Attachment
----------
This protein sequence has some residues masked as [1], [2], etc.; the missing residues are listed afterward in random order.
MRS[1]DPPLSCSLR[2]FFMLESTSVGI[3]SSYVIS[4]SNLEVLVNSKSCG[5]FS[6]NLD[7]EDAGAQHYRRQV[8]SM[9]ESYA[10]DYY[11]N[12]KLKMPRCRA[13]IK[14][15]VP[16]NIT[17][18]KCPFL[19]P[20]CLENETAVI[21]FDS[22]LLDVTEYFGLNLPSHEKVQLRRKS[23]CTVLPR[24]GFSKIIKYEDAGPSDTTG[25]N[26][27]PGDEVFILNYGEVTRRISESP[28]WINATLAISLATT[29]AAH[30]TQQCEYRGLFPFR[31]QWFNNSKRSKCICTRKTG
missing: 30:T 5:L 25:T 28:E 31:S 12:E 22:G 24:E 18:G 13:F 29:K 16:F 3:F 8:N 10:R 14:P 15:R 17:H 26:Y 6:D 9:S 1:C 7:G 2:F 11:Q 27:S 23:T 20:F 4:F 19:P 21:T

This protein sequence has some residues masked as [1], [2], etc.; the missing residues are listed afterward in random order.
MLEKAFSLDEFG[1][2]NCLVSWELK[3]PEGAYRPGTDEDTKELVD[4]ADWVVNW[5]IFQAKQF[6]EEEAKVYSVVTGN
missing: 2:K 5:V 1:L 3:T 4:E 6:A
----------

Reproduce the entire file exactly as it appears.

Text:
This protein sequence has some residues masked as [1], [2], etc.; the missing residues are listed afterward in random order.
MRS[1]DPPLSCSLR[2]FFMLESTSVGI[3]SSYVIS[4]SNLEVLVNSKSCG[5]FS[6]NLD[7]EDAGAQHYRRQV[8]SM[9]ESYA[10]DYY[11]N[12]KLKMPRCRA[13]IK[14][15]VP[16]NIT[17][18]KCPFL[19]P[20]CLENETAVI[21]FDS[22]LLDVTEYFGLNLPSHEKVQLRRKS[23]CTVLPR[24]GFSKIIKYEDAGPSDTTG[25]N[26][27]PGDEVFILNYGEVTRRISESP[28]WINATLAISLATT[29]AAH[30]TQQCEYRGLFPFR[31]QWFNNSKRSKCICTRKTG
missing: 30:T 5:L 25:T 28:E 31:S 12:E 22:G 24:E 18:G 13:F 29:K 16:F 3:F 8:N 10:R 14:P 15:R 17:H 26:Y 6:D 9:S 1:C 7:G 2:F 11:Q 27:S 23:T 20:F 4:F 19:P 21:T

This protein sequence has some residues masked as [1], [2], etc.; the missing residues are listed afterward in random order.
MLEKAFSLDEFG[1][2]NCLVSWELK[3]PEGAYRPGTDEDTKELVD[4]ADWVVNW[5]IFQAKQF[6]EEEAKVYSVVTGN
missing: 2:K 5:V 1:L 3:T 4:E 6:A